Another difficulty trans* students face is a lack of gender-neutral bathrooms across campus. Kenyon changed its policy regarding gender-neutral bathrooms in residence halls this school year, so students cannot vote at the beginning of the year on whether or not their bathroom will be gender-neutral. The only dorms with gender-neutral bathrooms are Caples, Hanna, Leonard, Mather and Old Kenyon Residence Halls — making Mather the only first-year hall with a gender-neutral bathroom. If incoming first years do not go out of their way to inform the College that they identify as trans*, they are likely to be placed in a dorm without a gender-neutral bathroom.

In an email to the Collegian, Director of Housing and Residential Life (ResLife) Jill Engel-Hellman wrote that she was unsure of why the decision to eliminate gender-neutral bathrooms in every dorm was made. “Our Office allows any student who is concerned about their current living space to move to a different space,” she said. Current Open Housing policy initiated in 2011 allows sophomores, juniors and seniors to live with any other sophomore, junior or senior regardless of their gender.

“Gender-neutral bathrooms really limit where you can live,” the anonymous student said. There are no easily available gender-neutral bathrooms in academic buildings, including Ascension Hall and Samuel Mather Hall. Peirce Hall has a family restroom in the basement, second floor and third floor.

“It’s very hard at Kenyon … because you need to have someone with you that you trust as almost a protection, because a lot of the transphobic comments … come through there,” the anonymous student, a trans man, said of using the men’s room. “And there’s violence there.”

The anonymous student was placed on an all-female floor his first year. “Same-sex halls can be very oppressive spaces if you don’t identify as the gender there,” he said. He was unable to address the situation through ResLife. “I, personally, at that time, … was rebuffed. [ResLife said,] ‘You’re a full female — you can’t be changing rooms,’” he said. However, he thinks there is a chance that the issue was with a specific staff member and not with the entire office.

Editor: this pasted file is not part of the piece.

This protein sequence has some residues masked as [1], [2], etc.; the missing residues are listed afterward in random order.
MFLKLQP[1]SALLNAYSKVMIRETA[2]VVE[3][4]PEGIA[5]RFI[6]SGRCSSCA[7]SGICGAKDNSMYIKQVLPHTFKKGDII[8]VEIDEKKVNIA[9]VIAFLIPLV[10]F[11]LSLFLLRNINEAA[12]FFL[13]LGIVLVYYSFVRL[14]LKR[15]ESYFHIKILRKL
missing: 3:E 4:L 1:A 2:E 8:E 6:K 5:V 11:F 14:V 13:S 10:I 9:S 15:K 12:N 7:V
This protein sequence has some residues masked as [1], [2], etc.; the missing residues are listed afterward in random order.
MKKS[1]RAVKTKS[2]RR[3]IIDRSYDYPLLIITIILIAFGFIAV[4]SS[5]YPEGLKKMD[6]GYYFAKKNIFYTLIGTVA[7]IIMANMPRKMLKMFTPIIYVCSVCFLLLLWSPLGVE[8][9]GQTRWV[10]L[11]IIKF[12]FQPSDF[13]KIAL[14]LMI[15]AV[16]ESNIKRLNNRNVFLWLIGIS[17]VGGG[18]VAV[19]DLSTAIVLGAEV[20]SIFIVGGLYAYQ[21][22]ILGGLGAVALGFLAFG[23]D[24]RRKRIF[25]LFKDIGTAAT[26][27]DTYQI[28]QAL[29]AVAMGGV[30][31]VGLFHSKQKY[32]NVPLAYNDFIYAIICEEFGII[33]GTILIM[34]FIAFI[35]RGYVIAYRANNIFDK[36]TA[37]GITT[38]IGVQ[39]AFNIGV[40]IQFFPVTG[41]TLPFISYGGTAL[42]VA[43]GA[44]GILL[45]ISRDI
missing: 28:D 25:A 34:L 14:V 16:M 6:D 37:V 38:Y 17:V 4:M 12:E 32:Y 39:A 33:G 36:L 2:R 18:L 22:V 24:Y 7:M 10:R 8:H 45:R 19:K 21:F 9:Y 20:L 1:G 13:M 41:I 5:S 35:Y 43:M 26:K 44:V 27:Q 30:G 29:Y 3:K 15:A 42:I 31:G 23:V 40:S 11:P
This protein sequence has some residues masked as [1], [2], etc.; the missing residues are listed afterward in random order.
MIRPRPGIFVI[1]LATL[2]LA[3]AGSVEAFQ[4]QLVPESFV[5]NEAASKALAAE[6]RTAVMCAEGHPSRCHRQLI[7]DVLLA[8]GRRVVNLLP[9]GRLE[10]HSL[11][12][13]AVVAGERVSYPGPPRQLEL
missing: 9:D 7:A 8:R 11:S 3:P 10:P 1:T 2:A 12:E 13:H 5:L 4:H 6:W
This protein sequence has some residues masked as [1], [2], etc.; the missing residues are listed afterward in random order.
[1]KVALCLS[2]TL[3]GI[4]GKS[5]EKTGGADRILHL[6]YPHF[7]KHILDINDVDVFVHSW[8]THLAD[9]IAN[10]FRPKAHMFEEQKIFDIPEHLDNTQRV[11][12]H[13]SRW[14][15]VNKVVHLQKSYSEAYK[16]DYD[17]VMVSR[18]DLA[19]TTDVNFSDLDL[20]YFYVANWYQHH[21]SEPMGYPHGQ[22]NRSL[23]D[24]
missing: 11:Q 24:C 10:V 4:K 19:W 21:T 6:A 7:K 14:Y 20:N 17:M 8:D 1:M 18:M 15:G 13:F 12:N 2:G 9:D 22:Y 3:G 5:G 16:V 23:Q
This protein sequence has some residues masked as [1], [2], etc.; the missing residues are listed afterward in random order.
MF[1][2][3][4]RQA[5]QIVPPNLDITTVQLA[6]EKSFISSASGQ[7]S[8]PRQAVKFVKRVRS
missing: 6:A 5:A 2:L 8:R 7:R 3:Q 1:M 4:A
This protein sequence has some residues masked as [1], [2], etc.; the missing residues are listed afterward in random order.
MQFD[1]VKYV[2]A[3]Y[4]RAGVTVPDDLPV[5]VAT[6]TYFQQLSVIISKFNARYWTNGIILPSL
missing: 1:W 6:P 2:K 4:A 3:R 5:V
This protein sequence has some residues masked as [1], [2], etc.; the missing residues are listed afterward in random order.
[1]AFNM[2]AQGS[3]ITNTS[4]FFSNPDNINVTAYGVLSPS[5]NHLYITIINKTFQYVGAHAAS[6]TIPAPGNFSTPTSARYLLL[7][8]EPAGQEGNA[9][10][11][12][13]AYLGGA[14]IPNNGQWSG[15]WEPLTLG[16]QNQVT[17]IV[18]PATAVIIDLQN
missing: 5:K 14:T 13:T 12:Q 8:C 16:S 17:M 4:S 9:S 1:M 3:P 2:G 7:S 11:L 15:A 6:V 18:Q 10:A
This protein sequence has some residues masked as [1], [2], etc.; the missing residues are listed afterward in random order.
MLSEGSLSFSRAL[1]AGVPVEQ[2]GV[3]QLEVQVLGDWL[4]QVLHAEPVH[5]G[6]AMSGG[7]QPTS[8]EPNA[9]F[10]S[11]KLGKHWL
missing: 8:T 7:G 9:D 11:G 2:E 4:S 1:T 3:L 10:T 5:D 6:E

“The person who heads up ResLife now is … extensively trained in Title IX issues,” Linda Smolak,  Kenyon’s interim Title IX coordinator, said. In response to the particular student asking to switch rooms, Engel-Hellman said she did not have sufficient time to respond.

Smolak emphasized that Title IX covers transgender students, not just sexual misconduct between cisgendered male and female individuals. The term cisgender refers to people whose gender expression conforms to societal expectations. “Title IX applies [to all,] and we want to hear … if you’re having a problem,” Smolak said.

The anonymous student appreciated that he could go to a Title IX coordinator about some of the issues he faced. However, he felt the lack of a specific transgender policy left him vulnerable. “That leaves transgender students … in a very liminal space,” he said.